Transport Minister Chadchart Suttipunt said the entire runway was reopened at 8.10pm.
Grp Cpt Samai Chanthon, deputy general-manager of the airport, said the reopening came hours after Thai Airways International had hauled its damaged Airbus A330-300 from the crash site.
The reopening of the runway was postponed three times from 6am of Wednesday to noon and then 6pm before it was cleared for safety.
The delay was due to heavy rain on Tuesday night which obstructed attempts to haul off the aircraft.
THAI officials successfully moved the plane out of the spot to a temporary parking space at 3.30pm to clear the way for cleaners and officials on their final check of the runway for use. They used air floatation equipment to lift and salvage the aircraft.
Half of the runway had been closed since THAI flight TG679 from Guangzhou, China, skidded off the runway on Sunday night, injuring 14 passengers. The flight carried 287 passengers, most of them Chinese tourists, and 14 air crew.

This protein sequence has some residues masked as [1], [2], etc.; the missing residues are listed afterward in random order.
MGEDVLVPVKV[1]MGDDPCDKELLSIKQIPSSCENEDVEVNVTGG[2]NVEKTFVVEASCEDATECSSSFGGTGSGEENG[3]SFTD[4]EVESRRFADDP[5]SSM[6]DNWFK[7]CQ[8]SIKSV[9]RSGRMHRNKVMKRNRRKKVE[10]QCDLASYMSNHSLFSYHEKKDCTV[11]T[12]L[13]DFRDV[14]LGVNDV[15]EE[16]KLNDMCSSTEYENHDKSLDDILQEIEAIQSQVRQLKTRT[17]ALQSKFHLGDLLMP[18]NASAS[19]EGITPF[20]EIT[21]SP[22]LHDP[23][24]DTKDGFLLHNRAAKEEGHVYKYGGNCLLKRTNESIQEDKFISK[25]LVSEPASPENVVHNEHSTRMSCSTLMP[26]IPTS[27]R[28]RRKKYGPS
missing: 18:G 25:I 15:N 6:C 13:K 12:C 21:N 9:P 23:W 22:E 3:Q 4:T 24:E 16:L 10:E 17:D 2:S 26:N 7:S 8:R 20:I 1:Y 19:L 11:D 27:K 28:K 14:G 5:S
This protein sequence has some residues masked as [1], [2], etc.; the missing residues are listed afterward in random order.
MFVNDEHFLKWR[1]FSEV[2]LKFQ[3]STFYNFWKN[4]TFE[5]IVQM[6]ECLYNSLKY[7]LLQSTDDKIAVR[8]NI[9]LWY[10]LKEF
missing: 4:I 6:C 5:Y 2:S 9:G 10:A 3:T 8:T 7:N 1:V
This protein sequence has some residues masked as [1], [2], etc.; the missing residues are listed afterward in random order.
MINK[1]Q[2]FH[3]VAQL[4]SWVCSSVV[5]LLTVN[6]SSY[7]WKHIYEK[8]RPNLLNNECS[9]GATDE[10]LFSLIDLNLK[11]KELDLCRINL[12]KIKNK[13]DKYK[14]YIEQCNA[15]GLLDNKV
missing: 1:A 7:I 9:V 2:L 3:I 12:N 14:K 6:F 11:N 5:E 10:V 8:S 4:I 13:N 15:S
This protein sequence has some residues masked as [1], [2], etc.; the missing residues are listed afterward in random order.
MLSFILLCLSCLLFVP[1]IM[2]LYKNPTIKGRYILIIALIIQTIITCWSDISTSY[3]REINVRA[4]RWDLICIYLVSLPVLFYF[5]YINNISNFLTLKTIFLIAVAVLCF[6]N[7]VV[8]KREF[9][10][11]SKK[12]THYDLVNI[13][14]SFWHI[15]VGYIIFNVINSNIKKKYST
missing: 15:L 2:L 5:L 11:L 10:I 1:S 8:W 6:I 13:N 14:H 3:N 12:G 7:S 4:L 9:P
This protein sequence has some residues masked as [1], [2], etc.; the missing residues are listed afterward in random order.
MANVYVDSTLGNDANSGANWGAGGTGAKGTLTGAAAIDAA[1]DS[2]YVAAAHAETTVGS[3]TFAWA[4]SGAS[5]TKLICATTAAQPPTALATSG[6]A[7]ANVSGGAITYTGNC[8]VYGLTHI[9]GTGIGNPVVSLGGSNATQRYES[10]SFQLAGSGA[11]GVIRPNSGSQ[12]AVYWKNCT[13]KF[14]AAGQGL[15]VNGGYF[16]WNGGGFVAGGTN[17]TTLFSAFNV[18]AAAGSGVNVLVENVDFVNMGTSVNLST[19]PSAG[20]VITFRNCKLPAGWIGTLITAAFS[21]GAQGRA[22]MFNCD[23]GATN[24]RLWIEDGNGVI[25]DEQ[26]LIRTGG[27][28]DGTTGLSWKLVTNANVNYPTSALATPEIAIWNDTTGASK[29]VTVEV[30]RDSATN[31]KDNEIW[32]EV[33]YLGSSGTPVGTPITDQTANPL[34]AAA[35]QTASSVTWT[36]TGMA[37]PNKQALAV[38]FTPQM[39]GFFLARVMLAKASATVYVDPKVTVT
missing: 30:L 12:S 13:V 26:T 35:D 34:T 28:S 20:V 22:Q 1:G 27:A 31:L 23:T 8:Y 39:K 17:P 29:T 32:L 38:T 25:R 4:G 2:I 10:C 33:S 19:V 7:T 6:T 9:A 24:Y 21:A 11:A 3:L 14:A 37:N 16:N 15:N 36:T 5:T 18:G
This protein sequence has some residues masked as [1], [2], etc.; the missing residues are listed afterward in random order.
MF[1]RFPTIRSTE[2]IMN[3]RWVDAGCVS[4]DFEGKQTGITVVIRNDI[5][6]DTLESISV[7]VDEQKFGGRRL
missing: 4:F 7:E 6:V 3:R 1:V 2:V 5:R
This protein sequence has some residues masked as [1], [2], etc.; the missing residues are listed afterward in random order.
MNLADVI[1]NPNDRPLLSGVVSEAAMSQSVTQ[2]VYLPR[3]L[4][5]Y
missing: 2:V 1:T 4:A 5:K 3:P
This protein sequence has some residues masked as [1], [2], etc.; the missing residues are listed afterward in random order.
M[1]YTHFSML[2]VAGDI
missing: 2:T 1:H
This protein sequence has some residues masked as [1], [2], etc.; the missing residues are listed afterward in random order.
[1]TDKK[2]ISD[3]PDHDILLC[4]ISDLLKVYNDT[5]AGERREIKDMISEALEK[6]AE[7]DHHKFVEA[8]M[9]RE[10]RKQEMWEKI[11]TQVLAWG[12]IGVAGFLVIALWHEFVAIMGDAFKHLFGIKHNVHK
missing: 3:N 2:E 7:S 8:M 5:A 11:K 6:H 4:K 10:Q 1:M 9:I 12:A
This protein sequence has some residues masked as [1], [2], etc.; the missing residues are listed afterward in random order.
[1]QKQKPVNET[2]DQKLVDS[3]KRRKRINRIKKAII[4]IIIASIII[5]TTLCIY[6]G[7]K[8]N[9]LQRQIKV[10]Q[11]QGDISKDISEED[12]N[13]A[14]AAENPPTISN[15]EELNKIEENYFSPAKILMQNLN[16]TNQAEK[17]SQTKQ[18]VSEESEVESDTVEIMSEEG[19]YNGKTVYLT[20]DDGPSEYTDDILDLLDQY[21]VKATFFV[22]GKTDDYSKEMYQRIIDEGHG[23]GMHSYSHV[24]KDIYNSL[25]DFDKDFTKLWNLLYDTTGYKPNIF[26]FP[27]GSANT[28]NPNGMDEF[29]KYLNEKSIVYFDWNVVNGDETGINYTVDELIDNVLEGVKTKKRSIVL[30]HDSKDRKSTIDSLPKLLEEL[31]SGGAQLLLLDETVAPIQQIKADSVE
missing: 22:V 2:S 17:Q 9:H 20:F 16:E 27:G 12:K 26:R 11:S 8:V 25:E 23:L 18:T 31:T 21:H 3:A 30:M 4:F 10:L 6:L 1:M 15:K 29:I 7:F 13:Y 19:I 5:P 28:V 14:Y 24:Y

Only small aircraft had been allowed to use the eastern runway since Sunday night. The closure delayed at least 1,000 flights.
Initial investigations blamed defective right landing gear for the accident but seperate inquiries by the national carrier and the Department of Civil Aviation are still looking into the cause of the crash.
The department will send the jet's black box to Airbus in Toulouse, France, or its office in Singapore to find out what happened on that night, leading to the crash after the aircraft landed and taxied for 1km before skidding off the runway.
The crash damaged a 1.6 km-long stretch of the runway surface. It was repaired on Monday but was ruled unsafe to use until the plane was towed to a parking spot.
Airports of Thailand Plc estimate damages to the runway at 1 million baht.